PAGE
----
Most children are defiant at one time or another, as they test their limits and take on the rules of the world. Some, though, exhibit a pattern of overly defiant behavior that requires more than the traditional parenting methods. Dr. Alan Kazdin has developed a method to help parent these challenging, but rewarding, children.
About Dr. Kazdin
Alan Kazdin, PhD, is a professor of psychology at Yale University and the director of the university's Parenting Center and Child Conduct Clinic. He has authored or co-authored more than 20 books on a variety of subjects, including child psychology and behavioral interventions. Kazdin's research has focused on antisocial, defiant and oppositional behaviors, and his methods have been proven to increase positive behaviors and improve the parent-child dynamic. He believes that parents should model the type of behavior they want to see: Becoming angry and punitive does nothing to help an angry, aggressive child.
Focus on the Positive
The Kazdin Method for Parenting the Defiant Child involves lots of positive reinforcement. However, this doesn't mean you praise your child effusively and arbitrarily. Telling your child he's doing great may sound like a nice thing to say, but it doesn't reinforce a specific behavior.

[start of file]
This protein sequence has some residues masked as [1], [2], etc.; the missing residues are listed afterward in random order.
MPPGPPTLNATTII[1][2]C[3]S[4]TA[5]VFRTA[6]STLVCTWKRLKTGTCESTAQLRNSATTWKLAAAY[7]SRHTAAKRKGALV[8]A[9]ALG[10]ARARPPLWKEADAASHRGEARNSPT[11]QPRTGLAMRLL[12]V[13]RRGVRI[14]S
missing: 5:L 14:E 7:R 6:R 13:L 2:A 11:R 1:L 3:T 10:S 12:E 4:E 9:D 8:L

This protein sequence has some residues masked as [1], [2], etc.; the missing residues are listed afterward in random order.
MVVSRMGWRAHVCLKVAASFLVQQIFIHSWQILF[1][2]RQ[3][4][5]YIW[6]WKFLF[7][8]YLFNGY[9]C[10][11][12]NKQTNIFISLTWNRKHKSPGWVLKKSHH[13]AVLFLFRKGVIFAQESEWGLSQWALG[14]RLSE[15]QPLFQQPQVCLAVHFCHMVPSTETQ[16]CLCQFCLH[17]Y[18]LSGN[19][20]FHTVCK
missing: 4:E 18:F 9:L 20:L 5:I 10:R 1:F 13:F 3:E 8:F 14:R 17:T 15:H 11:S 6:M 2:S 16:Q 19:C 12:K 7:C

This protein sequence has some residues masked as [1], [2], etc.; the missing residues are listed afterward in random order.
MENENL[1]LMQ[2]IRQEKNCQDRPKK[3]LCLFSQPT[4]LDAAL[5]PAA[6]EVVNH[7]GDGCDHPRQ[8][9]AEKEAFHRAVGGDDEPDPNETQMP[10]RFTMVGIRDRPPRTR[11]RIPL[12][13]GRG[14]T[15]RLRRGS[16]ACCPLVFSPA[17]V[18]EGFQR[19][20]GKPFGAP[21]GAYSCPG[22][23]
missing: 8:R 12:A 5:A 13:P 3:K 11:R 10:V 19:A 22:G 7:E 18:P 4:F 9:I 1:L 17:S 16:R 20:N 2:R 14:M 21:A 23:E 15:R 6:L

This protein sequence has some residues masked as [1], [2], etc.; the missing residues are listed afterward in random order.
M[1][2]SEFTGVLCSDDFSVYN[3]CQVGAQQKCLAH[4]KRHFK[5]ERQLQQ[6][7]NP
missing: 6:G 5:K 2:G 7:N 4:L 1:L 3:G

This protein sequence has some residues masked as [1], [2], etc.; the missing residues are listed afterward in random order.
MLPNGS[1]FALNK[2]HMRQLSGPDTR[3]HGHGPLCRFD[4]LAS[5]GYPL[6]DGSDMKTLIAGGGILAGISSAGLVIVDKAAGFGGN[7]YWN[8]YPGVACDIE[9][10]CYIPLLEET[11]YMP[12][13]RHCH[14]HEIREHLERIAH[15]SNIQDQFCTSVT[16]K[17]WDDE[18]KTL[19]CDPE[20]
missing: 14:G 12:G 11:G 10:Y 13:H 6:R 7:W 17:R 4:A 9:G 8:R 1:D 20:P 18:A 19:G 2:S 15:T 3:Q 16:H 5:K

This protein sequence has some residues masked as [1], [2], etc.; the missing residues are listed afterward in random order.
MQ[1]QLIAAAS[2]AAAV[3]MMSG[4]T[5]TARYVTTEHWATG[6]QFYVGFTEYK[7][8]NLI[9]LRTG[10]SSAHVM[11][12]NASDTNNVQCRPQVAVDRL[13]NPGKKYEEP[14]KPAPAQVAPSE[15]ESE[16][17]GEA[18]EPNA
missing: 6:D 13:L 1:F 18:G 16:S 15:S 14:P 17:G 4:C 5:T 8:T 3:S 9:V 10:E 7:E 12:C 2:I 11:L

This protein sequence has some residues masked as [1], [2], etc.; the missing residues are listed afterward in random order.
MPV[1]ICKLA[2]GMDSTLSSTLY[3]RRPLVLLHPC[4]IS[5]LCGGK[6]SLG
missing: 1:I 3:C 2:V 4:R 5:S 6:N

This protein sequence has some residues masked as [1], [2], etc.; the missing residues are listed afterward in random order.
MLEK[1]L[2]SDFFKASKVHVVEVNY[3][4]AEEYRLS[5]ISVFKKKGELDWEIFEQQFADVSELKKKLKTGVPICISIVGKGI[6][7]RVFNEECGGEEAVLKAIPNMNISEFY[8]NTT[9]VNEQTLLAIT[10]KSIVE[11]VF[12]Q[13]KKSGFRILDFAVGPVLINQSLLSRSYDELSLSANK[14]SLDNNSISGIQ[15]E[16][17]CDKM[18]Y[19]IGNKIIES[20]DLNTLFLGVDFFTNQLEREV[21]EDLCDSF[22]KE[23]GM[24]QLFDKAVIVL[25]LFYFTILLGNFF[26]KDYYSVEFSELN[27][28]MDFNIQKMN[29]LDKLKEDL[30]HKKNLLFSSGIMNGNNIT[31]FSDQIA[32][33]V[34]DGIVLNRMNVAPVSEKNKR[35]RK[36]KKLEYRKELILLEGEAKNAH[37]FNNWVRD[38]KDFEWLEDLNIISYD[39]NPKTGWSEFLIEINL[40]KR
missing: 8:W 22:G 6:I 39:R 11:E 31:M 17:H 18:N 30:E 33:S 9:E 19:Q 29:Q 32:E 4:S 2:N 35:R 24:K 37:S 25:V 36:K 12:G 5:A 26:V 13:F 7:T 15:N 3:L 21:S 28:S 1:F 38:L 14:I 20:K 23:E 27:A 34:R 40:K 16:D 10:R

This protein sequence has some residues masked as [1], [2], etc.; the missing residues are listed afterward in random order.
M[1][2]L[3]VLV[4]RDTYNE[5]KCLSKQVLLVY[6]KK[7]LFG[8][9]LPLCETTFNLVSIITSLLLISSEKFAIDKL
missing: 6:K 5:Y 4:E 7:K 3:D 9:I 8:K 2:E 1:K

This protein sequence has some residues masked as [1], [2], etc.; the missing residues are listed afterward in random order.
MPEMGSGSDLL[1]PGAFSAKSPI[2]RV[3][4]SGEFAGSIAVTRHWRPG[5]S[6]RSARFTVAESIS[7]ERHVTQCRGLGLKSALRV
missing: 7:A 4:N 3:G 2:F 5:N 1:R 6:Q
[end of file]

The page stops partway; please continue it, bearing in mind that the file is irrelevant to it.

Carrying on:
If you want to get rid of a negative behavior, you need to replace it with a positive behavior. Your focus must shift from what you don't want your child to do (stop yelling, stop hitting, quit goofing off at homework time) to what you would like him to do (speak in a quiet, respectful tone, use his words rather than his fists to solve problems, finish his homework on time). Parents tend to notice behaviors they don't like and address those, and take good behavior in stride. The Kazdin Method changes not only your child's behavior, but yours as well. You will learn to focus on positive behaviors to bring about the change you want to see. You will notice when your child is doing something you want him to, and praise him immediately. Be specific and enthusiastic: "I really like how you used your inside voice when you were upset. That was awesome!" Add a physical reinforcement like a high-five, pat on the shoulder or kiss on the head. Do this often, but be sure to keep it behavior-specific. Soon you will see an increase in the positive behaviors as they replace the negative.
More About the Kazdin Method
Kazdin believes that punishment does have its place, but that it should be brief, mild and used sparingly. Punishment tells a child what you don't want him to do, but doesn't let him know what he should do instead.
When parents focus more on the positive, it becomes a habit, just as good behavior becomes a habit for the child. You will find yourself feeling less angry and stressed, and that will help you and your child build a stronger, more positive and fulfilling relationship.